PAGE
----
Without being rude, I have to say that the cross in the picture above doesn’t seem so straight. Perhaps that cross will lean a little forward as we push against the bow with the base of our thumb, but I think this goes a little too far in this case. I would assume that the top tip of the bow leans forward at the release in this shot … or a yurumu (letting up of the pressure against the bow) happened and the bottom of the bow swung up forward. Or maybe I’m wrong and it works out just fine at the release.

Be conscious of your crosses! Though they are important in the phase of the full draw, they are made far before hand and must be maintained throughout the release. And remember, all of these crosses mean nothing without nobiai (expansion). Tsumeai (making these five crosses, along with the three crosses) creates the pillars and foundation of our form that allows our ki (energy) to flow freely throughout our bodies, our equipment, and straight into the target. Didn’t you know that the Force really exists?

Talking about all of this is pretty easy, but putting it into action is a different monster altogether. Better get to the dojo. Progress is waiting.

 

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2 thoughts on “The Importance of Gojuu-Jumonji: The Five Crosses Part II

  1. crosses no. 1 and 2 look strange to me in comparison with the others (well, maybe not with the no 3 as well). It seems that we are talking about contact points rather than “real” crosses. that means that the angle between vertical and horizontal lines in #1 and #2 is not 90 degrees. where in #4 and #5, one can imagine a 90 degree cross.
    When we talk about 90 degree cross, it is easier to make corrections, in the sense of “bringing the horizontal line and vertical line” to a 90 degree relationship (cross).
    However, how to deal with the asymmetric crosses as we have #1, #2 and #3?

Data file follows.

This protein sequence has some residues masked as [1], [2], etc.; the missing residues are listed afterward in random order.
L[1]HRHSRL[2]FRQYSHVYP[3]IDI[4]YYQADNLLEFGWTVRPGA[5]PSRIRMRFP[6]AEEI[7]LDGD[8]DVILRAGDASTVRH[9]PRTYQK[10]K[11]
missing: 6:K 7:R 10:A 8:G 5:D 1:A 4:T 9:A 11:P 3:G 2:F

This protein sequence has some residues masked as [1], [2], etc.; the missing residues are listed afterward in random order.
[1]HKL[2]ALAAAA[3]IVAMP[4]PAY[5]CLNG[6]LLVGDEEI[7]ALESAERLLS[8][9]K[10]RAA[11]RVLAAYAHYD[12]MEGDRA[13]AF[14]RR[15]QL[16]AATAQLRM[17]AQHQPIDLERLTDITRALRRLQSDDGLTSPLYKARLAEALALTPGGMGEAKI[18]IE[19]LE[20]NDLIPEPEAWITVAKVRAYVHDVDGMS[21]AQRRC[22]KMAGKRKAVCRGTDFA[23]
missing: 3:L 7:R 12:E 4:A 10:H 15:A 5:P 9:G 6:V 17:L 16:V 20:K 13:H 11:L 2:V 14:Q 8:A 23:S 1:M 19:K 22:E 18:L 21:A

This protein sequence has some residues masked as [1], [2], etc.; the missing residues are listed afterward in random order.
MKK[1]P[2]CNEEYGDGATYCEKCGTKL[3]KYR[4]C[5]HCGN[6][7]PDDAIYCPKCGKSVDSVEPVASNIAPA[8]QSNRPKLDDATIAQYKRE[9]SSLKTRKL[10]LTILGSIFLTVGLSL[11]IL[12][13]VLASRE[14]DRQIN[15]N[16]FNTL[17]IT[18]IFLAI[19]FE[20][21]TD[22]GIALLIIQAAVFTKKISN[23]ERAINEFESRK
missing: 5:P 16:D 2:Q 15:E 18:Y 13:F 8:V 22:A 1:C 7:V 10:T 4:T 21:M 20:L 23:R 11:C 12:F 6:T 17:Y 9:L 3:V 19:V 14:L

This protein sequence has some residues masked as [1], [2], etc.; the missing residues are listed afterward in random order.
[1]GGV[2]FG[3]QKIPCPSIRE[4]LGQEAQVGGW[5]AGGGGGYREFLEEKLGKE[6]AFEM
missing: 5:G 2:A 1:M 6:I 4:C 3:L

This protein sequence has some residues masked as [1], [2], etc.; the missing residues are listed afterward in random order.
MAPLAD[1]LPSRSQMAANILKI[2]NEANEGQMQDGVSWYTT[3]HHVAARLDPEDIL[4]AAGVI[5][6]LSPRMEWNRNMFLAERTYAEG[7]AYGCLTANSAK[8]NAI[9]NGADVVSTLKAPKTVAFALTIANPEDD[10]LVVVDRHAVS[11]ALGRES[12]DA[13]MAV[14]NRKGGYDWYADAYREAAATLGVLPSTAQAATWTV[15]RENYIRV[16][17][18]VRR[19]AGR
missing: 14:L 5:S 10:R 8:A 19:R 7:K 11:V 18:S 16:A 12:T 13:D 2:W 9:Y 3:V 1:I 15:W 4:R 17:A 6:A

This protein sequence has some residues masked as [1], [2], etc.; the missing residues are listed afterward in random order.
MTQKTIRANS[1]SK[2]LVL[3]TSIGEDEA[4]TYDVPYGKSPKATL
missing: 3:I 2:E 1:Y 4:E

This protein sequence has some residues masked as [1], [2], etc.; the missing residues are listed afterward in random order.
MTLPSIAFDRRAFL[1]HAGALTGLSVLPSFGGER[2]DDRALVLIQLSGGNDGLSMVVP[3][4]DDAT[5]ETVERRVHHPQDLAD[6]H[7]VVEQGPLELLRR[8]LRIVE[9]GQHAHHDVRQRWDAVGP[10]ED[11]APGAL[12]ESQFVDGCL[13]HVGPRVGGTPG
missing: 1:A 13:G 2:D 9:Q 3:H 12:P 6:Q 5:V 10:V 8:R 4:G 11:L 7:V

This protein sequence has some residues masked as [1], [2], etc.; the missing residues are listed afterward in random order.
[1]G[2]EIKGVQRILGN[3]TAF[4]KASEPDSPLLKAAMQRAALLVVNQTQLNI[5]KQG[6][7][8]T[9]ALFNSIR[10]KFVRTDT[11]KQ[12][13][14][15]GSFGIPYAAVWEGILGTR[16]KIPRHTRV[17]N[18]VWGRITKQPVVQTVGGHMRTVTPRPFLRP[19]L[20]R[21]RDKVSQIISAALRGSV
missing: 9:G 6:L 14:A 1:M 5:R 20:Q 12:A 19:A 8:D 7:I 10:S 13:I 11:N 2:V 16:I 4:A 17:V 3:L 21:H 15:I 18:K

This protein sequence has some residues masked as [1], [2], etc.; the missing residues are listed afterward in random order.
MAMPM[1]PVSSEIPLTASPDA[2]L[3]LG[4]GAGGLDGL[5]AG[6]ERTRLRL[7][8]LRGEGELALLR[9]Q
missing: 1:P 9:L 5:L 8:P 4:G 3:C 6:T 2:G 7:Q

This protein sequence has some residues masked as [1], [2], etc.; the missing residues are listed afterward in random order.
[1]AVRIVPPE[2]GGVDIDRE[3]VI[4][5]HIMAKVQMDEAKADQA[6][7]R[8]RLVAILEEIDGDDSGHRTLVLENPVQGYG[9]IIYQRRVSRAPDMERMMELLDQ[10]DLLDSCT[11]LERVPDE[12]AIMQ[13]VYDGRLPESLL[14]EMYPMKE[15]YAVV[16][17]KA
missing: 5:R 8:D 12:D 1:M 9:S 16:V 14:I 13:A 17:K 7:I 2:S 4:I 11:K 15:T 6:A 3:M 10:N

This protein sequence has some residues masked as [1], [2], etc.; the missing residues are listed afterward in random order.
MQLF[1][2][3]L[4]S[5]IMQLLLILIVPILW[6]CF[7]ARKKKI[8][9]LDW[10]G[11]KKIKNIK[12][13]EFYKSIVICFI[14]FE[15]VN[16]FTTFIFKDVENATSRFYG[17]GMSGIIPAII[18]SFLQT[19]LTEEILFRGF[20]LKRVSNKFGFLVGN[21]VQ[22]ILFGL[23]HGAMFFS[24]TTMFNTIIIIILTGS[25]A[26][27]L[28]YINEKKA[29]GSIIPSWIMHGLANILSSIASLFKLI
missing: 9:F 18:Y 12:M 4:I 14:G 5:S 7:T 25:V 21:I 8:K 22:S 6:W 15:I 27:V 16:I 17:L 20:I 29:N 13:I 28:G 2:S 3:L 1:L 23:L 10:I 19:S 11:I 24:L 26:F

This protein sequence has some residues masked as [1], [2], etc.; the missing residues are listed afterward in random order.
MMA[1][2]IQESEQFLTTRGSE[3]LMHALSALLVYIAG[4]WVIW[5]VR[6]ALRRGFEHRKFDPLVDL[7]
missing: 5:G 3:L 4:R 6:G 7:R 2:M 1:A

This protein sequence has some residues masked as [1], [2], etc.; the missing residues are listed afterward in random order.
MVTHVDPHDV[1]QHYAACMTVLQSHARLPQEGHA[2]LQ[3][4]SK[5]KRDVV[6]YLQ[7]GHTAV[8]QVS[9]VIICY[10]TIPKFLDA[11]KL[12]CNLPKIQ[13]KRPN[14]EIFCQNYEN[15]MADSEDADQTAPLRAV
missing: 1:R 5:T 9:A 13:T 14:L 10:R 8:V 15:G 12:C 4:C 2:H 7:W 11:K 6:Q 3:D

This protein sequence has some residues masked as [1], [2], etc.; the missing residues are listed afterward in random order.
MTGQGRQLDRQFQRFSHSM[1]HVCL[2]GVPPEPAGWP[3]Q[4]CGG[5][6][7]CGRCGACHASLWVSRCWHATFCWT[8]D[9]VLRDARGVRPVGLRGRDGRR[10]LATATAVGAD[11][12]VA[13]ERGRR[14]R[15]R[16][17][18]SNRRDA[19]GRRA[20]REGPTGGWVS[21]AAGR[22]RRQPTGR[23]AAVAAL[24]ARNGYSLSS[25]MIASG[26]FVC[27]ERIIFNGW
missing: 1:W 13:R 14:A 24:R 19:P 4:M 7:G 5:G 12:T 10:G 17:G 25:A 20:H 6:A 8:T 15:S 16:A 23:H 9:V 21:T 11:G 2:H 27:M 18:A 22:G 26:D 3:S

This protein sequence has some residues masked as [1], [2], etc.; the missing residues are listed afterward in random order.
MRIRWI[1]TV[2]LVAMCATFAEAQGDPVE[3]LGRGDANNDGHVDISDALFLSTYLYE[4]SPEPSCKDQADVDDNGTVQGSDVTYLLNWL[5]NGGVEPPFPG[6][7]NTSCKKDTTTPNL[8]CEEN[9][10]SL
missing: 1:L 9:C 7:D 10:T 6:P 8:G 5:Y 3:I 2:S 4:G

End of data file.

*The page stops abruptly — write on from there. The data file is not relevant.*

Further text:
1. Very good point, AI. Points 4 and 5 clearly need to be 90 degree crosses. 3 (thumb and string) can be described as I did in the post, but it’s not very easy to see as a cross from far away. And 4 and 5 seem like they can vary a lot between the archers. Overall, I think that these are meant to be looked at “generally.” One of the biggest reasons being so is the difference in everyone’s bodies. For example, the cross of the line of the neck and the arrow might be great for someone young and healthy, but perhaps someone older who may have had a neck or spinal injury won’t be able to turn their head far enough to see the line of the neck and the arrow straight. Also, I see this happening in the cross of the string and thumb of the glove as well. On the outside this shape could look very different for someone with long or short arms, and yet what’s important is not the exact shape of the arms, but the care with which we deal with that tiny little cross where the string fits into the notch on the glove. Again for the crosses of the bow and arrow, and the tenouchi and the arrow will change according to person … and more than anything else … level of ability. You could look at the picture in this post and say it’s not straight, but I would say that this archer is pushing too much with the thumb, pulling in the pinky too much, and forgetting about the rest of the hand and focusing only the point on the top right of the grip of the bow. In a simple sense this is good in a way because it teaches us to push towards the target and to squeeze our pinky. These are great points to learn in the process of making your tenouchi, but instead of pushing the bow straight allowing the bow to turn with “tsunomi” (the act of the bow turning at the release in our hand) making for an angle closer to 90 degrees, this kind of tenouchi will likely crumble at the release, with the hand opening at the release and arm swinging probably down and to the left. Take a look at his middle finger which is floating away from the thumb. This is one of my bad habits as well, which happens from focusing only on squeezing the thumb and pinky together, and forgetting about connecting the middle finger and the thumb, which allows for better tsunomi, keeps your hand from moving in different directions, and controls the bow better, making for an angle closer to 90 degrees. So, in conclusion, we should look at these five crosses as general points that may change slightly between each person with their respective body, age, and ability. Perhaps the better the archer, the closer these angles can get to 90 degrees. Thanks again for the great comment, AI!